EducationWorld is committed to bringing educators the practical tools they need to make good decisions, engage in effective leadership and implement strategies that work. To further this commitment, we have formed a content partnership with Stenhouse Publishers. EducationWorld is pleased to feature a variety of book excerpts as part of this collaboration. Check back frequently as we feature additional excerpts from Stenhouse titles.
The following excerpt comes from From Literature Circles to Blogs: Activities for Engaging Professional Learning Communities, by Susan Church and Margaret Swain (Stenhouse Publishers, 2009). The book retails for $21 and is available on the Stenhouse Web site.
Professional learning communities can enhance their effectiveness with these engaging book-study techniques. See two more excerpts from this book: Co-Teaching Tips and Building Trust in Collaborative Learning Groups.
Many teachers are familiar with literature circles as part of their classroom work with students. Daniels defines these groups as follows:
Literature circles are small, peer-led discussion groups whose members have chosen to read the same story, poem, article, or book. While reading each group-assigned portion of the text (either in or outside of class), members make notes to help them contribute to the upcoming discussion, and everyone comes to the group with ideas to share. Each group follows a reading and meeting schedule, holding periodic discussions on the way through the book. When they finish a book, the circle members may share highlights of their reading with the wider community; then they trade members with other finishing groups, select more reading, and move into a new cycle.
Like a book club, a literature circle may suit the purposes of a professional learning community by providing a framework for reading and discussion. Within a large professional learning community, several small literature circles can read different texts, thus providing opportunities for members to address areas of specific interest.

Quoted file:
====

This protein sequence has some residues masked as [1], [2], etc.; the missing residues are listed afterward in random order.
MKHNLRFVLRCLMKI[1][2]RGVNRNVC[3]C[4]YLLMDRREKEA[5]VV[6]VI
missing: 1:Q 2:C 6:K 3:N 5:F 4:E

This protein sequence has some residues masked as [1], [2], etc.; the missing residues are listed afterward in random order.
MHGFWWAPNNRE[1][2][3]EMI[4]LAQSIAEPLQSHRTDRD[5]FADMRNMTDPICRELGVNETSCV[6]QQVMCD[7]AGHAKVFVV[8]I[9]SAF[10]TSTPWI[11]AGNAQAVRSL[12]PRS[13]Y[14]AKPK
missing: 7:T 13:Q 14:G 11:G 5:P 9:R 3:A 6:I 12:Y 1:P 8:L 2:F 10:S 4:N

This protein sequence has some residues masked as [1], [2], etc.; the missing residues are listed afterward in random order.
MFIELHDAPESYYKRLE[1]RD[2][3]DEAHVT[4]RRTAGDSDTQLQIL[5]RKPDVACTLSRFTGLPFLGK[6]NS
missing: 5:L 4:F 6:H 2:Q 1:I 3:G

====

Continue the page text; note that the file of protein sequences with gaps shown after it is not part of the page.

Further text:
Daniels identifies four basic roles: connector, questioner, literary luminary/passage master, and illustrator. At the outset, groups may wish to use these roles to help readers actively explore the text and to stay focused on their discussion.
When undertaken by a group of teachers, this tried-and-true cooperative learning strategy can strengthen a professional learning community. Each member is responsible for one aspect of the learning and each aspect is essential to full understanding on the part of the group as a whole. Therefore, each participant’s role is essential to the entire group’s learning experience. Because each participant becomes an “expert” in one area, the entire group achieves a much greater depth of understanding of material than if each member were responsible for the entire text. This strategy also allows the group to engage with a large amount of text material in an efficient manner—which is always an important factor for busy teachers. The jigsaw strategy proceeds as follows:
Represent Your Reading
This activity encourages participants to progress beyond literal understandings of text and create new meanings and connections with the text in response modes such as sculpture, dance, music, multimedia formats, and so on.
This activity can be as simple or as complex as the group wishes. In some cases, the response can be left completely up to the participants, according to their energy level, time, and creativity. At other times, the group can decide to limit the communication formats.
Besides creating new meanings and connections and opening up new conversations, this activity can encourage creativity, instill new appreciation for one another’s talents, and simply be FUN!!! Laughter cements group cohesion. Can you imagine knitting a response to improving geometry lessons, or singing a rap song about developing a new behavior policy?
Copyright © 2012 Education World